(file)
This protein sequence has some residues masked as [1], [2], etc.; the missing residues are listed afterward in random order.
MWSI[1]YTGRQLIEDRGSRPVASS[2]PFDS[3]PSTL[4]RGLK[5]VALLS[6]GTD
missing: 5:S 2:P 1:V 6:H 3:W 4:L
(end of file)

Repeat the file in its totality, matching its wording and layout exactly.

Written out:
This protein sequence has some residues masked as [1], [2], etc.; the missing residues are listed afterward in random order.
MWSI[1]YTGRQLIEDRGSRPVASS[2]PFDS[3]PSTL[4]RGLK[5]VALLS[6]GTD
missing: 5:S 2:P 1:V 6:H 3:W 4:L